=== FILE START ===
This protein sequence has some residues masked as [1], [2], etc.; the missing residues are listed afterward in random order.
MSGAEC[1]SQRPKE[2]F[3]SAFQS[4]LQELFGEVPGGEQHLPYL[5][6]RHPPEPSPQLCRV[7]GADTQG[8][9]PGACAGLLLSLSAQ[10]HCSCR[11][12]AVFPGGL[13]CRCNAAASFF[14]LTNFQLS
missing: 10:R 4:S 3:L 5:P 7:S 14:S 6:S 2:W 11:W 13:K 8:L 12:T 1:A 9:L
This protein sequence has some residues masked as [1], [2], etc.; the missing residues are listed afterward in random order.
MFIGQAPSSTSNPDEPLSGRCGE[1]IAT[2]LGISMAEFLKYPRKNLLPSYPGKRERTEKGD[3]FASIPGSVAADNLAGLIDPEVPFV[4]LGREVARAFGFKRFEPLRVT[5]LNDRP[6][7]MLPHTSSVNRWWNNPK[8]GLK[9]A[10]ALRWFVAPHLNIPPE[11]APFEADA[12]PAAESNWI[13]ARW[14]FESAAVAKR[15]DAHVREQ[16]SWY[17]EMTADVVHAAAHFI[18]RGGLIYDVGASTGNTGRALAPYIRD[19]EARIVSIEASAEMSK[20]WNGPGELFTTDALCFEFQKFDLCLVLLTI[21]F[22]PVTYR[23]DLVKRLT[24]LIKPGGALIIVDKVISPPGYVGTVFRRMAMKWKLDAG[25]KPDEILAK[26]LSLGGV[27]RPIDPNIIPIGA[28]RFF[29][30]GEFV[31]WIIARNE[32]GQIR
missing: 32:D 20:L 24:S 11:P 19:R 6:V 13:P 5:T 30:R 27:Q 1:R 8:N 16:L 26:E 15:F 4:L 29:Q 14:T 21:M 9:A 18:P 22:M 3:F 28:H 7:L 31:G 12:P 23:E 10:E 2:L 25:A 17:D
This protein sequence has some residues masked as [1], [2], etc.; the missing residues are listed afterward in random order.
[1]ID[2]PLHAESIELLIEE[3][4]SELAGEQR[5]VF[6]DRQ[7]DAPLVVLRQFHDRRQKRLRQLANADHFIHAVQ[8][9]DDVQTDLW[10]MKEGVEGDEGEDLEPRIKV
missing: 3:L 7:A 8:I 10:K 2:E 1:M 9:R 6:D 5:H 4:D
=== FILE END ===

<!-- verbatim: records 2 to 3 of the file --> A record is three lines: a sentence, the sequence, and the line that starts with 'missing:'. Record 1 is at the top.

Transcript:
This protein sequence has some residues masked as [1], [2], etc.; the missing residues are listed afterward in random order.
MFIGQAPSSTSNPDEPLSGRCGE[1]IAT[2]LGISMAEFLKYPRKNLLPSYPGKRERTEKGD[3]FASIPGSVAADNLAGLIDPEVPFV[4]LGREVARAFGFKRFEPLRVT[5]LNDRP[6][7]MLPHTSSVNRWWNNPK[8]GLK[9]A[10]ALRWFVAPHLNIPPE[11]APFEADA[12]PAAESNWI[13]ARW[14]FESAAVAKR[15]DAHVREQ[16]SWY[17]EMTADVVHAAAHFI[18]RGGLIYDVGASTGNTGRALAPYIRD[19]EARIVSIEASAEMSK[20]WNGPGELFTTDALCFEFQKFDLCLVLLTI[21]F[22]PVTYR[23]DLVKRLT[24]LIKPGGALIIVDKVISPPGYVGTVFRRMAMKWKLDAG[25]KPDEILAK[26]LSLGGV[27]RPIDPNIIPIGA[28]RFF[29][30]GEFV[31]WIIARNE[32]GQIR
missing: 32:D 20:L 24:S 11:P 19:R 6:V 13:P 5:T 30:R 27:Q 1:R 8:N 16:L 26:E 15:F 4:L 29:Q 14:T 21:M 9:A 18:P 22:M 3:F 28:H 7:L 31:G 12:P 23:E 10:E 2:L 25:A 17:D
This protein sequence has some residues masked as [1], [2], etc.; the missing residues are listed afterward in random order.
[1]ID[2]PLHAESIELLIEE[3][4]SELAGEQR[5]VF[6]DRQ[7]DAPLVVLRQFHDRRQKRLRQLANADHFIHAVQ[8][9]DDVQTDLW[10]MKEGVEGDEGEDLEPRIKV
missing: 3:L 7:A 8:I 10:K 2:E 1:M 9:R 6:D 5:H 4:D